Dr. Stevens-Sostre, Dr. Robertson, Dr. Rios-Perez, Dr. Jameson, Jin Li, Dr. Knickelbine, Dr. Eichel, Fang Liu (L-R)

Dr. Margaret Jameson - looking at cardiomyocytes using Single Molecule Fluorescence In Situ Hybridization (smFISH).

Whitney Stevens-Sostre and Dr. Erick Rios-Perez doing electrophysiology.

Dr. Eichel analyzing mRNA colocalization in cardiomyocytes using smFISH.

Cardiac Arrhythmia Research

Every day, sudden cardiac death unexpectedly claims lives because of adverse drug reactions, inherited conditions, and environmental influences. Often, those lost are in their prime – seemingly healthy athletes, children, newborns, or even a developing baby in mother’s womb.

Much of the work in the Robertson lab focuses on the root causes of arrhythmias leading to sudden cardiac death. Twenty years ago we made a discovery that led to the development of a drug safety test that detects drugs that might trigger arrhythmias, which was a vexing public health concern at the time. We are now are working with industry and the FDA on ways in which the drug development pipeline can be expanded, while maintaining high standards that keep drugs safe.

One of our key experimental preparations is a kind of human heart-in-a-dish. Using a reprogramming technology that was developed here at UW-Madison by Jamie Thomson and Tim Kamp, human skin cells are tricked into becoming heart cells. The cells beat rhythmically and can be manipulated genetically and with drugs. We can record their electrical activity with patch-clamp electrophysiological techniques, and explore the underlying molecular mechanisms regulating membrane excitability. With this preparation we hope to learn why some people are susceptible to the risk of sudden cardiac death and others are not, in part by using patient-derived heart cells. We used this technology, known as induced pluripotent stem cells (iPSC), to understand the subunit composition and functional properties of channels underlying the cardiac repolarizing current known as IKr. IKr, made up of hERG protein subunits, is a major target for diseases causing life-threatening arrhythmias.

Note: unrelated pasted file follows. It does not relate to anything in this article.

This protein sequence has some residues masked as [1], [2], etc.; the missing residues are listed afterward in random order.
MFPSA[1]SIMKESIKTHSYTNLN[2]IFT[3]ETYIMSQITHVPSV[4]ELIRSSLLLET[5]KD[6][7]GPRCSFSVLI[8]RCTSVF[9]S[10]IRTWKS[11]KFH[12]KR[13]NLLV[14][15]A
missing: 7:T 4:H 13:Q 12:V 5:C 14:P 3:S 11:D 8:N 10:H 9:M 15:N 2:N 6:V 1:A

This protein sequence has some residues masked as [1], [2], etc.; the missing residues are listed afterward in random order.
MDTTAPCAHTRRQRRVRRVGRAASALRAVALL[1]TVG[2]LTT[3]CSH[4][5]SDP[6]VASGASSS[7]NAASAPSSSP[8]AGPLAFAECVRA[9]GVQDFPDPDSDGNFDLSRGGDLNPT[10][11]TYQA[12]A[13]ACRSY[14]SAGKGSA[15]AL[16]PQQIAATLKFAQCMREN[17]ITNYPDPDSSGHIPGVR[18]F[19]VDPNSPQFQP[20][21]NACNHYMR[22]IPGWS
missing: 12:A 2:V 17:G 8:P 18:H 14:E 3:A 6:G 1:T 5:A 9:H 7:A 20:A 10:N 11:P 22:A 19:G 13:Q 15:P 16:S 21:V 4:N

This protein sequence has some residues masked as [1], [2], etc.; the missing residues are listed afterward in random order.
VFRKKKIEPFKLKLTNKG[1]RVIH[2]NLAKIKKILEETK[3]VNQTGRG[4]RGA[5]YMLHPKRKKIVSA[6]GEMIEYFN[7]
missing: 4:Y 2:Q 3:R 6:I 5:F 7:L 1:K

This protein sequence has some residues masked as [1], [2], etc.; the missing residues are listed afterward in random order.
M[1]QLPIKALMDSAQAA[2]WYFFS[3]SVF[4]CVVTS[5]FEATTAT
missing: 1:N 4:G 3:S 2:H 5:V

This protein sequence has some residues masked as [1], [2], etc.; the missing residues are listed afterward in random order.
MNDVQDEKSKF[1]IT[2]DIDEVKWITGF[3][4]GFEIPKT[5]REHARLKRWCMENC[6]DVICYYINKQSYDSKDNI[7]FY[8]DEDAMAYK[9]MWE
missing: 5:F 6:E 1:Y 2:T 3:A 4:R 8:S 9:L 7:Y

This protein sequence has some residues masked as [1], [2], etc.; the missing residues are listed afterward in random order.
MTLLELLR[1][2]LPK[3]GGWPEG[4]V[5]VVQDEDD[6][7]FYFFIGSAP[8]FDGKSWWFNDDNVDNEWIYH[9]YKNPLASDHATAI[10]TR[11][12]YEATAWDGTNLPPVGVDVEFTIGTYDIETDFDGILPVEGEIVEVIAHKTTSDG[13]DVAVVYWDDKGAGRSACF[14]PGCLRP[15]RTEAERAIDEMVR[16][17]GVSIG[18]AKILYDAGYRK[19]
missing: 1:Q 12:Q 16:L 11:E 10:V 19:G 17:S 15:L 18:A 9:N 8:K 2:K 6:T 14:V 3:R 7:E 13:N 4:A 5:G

Areas of Interest

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Biogenesis and control of ion channel composition

The field has made great strides in understanding how ion channels open and close, and how they select for one tiny ion, like potassium, over another, like sodium. A new frontier of ion channel biology is the question of how ion channels, which are often made up of multiple subunits, are formed. We have recently discovered that the mRNA transcripts encoding the two subunits that make up cardiac IKr channels are themselves associated in a way that ensures the nascent proteins, while they emerge from the protein-synthesizing machinery, interact with each other.

Structure and Function of KCNH Channels

As part of a long-standing collaboration with Joao Morais-Cabral and his colleagues in Porto, Portugal, we are using structural, biochemical, and physiological analyses to understand the interactions of proteins and protein domains at the molecular and atomic levels. What distinguishes KCNH from other types of voltage-gated potassium channels are highly conserved cytoplasmic domains in the N and C termini of the channel subunits. Thanks to structural studies by Bill Zagotta, Rod Mackinnon, and others, we know that the N-terminal “PAS” domain interacts with the C-terminal domains of neighboring subunits. The C-terminal domains have homology to cyclic nucleotide-binding domains of channels gated by cyclic nucleotides, but in KCNH channels these domains are intrinsically liganded by a downstream segment of the channel protein. A recent paper in JGP (below) shows how important the structure of this interaction is for channel gating.

KCNH Channels in Cancer

Ion channels are assemblies of membrane proteins that have evolved to conduct ions, creating electrical signals. We study potassium not only the ion channels that control action potentials in the heart and prevent cardiac arrhythmias, but also related channels that control communication in the brain. Surprisingly, both types of ion channels are also important in cancer proliferation and invasiveness. In a recent study in collaboration with Dr. John Kuo of the UW SMPH Department of Neurosurgery, MSTP student Kelli Pointer found that high levels of hERG expression are associated with greater invasiveness and proliferation of glioblastoma in patients. Moreover, she discovered that drugs are taken primarily for anti-seizure purposes, which also happened to be hERG channel blockers, enhanced survival, but only among those with high hERG-expressing tumors. For a commentary on this work, see this link: http://clincancerres.aacrjournals.org/content/23/1/3?iss=1